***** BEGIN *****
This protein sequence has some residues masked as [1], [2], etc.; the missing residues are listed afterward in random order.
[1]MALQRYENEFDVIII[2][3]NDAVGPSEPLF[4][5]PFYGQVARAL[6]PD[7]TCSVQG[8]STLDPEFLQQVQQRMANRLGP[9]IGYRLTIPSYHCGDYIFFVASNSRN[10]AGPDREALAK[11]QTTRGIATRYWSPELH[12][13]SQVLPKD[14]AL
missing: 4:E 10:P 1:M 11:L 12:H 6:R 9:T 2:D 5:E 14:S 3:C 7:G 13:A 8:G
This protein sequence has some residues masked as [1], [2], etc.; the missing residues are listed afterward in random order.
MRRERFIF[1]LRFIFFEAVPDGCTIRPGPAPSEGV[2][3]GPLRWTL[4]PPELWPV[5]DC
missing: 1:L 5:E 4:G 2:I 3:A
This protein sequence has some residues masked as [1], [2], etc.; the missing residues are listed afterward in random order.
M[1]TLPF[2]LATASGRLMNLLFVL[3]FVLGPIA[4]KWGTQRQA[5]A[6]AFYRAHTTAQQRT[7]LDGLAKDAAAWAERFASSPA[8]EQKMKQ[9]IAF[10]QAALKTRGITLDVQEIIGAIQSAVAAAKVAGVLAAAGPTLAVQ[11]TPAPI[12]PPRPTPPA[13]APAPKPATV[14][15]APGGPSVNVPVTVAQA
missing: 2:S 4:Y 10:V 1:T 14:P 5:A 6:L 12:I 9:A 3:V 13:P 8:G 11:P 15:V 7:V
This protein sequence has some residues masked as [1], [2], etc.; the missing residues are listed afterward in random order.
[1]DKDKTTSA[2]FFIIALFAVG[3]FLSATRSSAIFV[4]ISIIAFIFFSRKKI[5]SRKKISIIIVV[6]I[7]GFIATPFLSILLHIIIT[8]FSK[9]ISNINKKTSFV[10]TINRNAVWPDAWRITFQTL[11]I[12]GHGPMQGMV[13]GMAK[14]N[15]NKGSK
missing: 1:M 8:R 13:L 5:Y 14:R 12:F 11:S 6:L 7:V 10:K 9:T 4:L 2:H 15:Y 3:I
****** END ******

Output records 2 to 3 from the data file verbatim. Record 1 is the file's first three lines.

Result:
This protein sequence has some residues masked as [1], [2], etc.; the missing residues are listed afterward in random order.
MRRERFIF[1]LRFIFFEAVPDGCTIRPGPAPSEGV[2][3]GPLRWTL[4]PPELWPV[5]DC
missing: 1:L 5:E 4:G 2:I 3:A
This protein sequence has some residues masked as [1], [2], etc.; the missing residues are listed afterward in random order.
M[1]TLPF[2]LATASGRLMNLLFVL[3]FVLGPIA[4]KWGTQRQA[5]A[6]AFYRAHTTAQQRT[7]LDGLAKDAAAWAERFASSPA[8]EQKMKQ[9]IAF[10]QAALKTRGITLDVQEIIGAIQSAVAAAKVAGVLAAAGPTLAVQ[11]TPAPI[12]PPRPTPPA[13]APAPKPATV[14][15]APGGPSVNVPVTVAQA
missing: 2:S 4:Y 10:V 1:T 14:P 5:A 6:L 12:I 9:A 3:V 13:P 8:G 11:P 15:V 7:V